The Philips HTS6500's compact design makes it a decent choice for small apartments and bedrooms, or any environment where you don't want to mount rear speakers and run the associated wires. The relatively small (4.8 by 12 by 3.8 inches each), magnetically shielded front speakers have integrated tabletop stands and are also supplied with wall-mounting brackets. Each satellite speaker incorporates three 3-inch drivers angled to help create the virtual surround-sound effect. The curvy, silver-and-black gloss passive subwoofer (14.6 by 8.6 by 18.5 inches) incorporates an 8-inch direct-firing driver and has a modern appearance that matches the other components. The speakers' and subwoofer's 16-foot, hard-wired proprietary cables are long enough to provide adequate installation flexibility.
Measuring in at 2.8 by 13.4 by 13 inches, the main head unit has a wedge-shaped, silver-and-black gloss front panel with a slick, slot-loading disc player. The integrated amplifier is said to deliver roughly 200 watts to each of the satellite speakers and 100 watts to the sub, enabling the system to play pretty loud. In addition to a basic backlit text display, the front panel hosts a large volume wheel and a full selection of playback controls. The HTS6500's onscreen menu system is well designed and makes it easy to navigate digital content. We like the remote control for its iPod-like white-and-gray styling and uncluttered button layout, but we wish it were backlit and could be programmed to operate other devices.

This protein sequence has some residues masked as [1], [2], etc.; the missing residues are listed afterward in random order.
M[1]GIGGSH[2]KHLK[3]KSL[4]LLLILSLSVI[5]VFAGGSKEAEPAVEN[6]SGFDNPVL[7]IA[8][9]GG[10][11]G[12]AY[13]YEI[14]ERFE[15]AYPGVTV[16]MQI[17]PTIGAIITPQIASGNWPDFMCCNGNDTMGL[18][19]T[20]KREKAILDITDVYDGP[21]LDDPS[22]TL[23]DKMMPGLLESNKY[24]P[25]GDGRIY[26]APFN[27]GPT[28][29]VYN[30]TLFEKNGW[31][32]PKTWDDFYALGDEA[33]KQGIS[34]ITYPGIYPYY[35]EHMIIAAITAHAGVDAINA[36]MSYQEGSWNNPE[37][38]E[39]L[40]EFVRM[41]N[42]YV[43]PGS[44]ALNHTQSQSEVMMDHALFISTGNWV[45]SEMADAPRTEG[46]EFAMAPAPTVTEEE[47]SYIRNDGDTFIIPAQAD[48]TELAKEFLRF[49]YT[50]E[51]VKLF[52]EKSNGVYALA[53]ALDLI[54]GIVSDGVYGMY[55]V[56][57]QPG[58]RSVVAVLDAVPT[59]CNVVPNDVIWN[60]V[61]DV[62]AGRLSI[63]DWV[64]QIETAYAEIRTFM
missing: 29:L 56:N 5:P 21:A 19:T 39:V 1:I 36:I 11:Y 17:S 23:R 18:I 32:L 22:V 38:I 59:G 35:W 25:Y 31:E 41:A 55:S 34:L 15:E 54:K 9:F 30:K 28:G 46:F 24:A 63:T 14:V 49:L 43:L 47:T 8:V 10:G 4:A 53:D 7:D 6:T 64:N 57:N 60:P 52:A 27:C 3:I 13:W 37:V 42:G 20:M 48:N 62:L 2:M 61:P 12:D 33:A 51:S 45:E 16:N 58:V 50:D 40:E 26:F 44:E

The Philips HTS6500 supports a decent assortment of digital file formats including MP3 and WMA audio files; MPEG-1, -2, and -4 and DivX video files; and JPEG image files. The disc player is compatible with DVD+R/RW, DVD-R/RW and CD-R/RW media, so it should play back just about any home-burned movies, music, and photos. Of course, the system offers the requisite Dolby Digital, Dolby Pro Logic II, and DTS surround decoding capabilities.
If you own a fairly new HDTV set, you'll appreciate the HTS6500's inclusion of an HDMI digital output. The device also has component, S-Video, and composite video outputs, so it will connect to any older TV as well. Unfortunately, it's completely devoid of video inputs. As a result, you'll have to separately connect any of your other A/V devices--VCR, cable/satellite box, video game console--directly to the TV, then switch the TV's input to change sources. That said, all-in-one home-theater systems that offer video inputs tend to be either larger, bulkier component-based systems, such as the Onkyo's HT-S580, or much more expensive than the Philips, such as the Bose Lifestyle 3-2-1 Series II, the Sony DAV-X1, or the Denon S-301. The HTS6500 does have a passable selection of audio-only inputs, including two stereo analog RCA ins and a coaxial digital audio jack. So if you can't use the Philips as a video switcher, you can at least use it to amplify the audio from any of the aforementioned devices.
The HTS6500 offers a couple of nice front-panel extras, including a USB port for connecting a flash drive or a memory card reader, and also a minijack audio input. We were easily able to view JPEGs and play video and audio files stored on a connected USB flash drive. The only snag we ran into was with large MPEG-2 files, which didn't play smoothly from the device. The minijack audio input worked as advertised--it'll stream audio from any iPod, MP3 player, or anything else with a standard headphone jack. Rounding out the HTS6500's feature list is an AM/FM tuner with 40 programmable presets.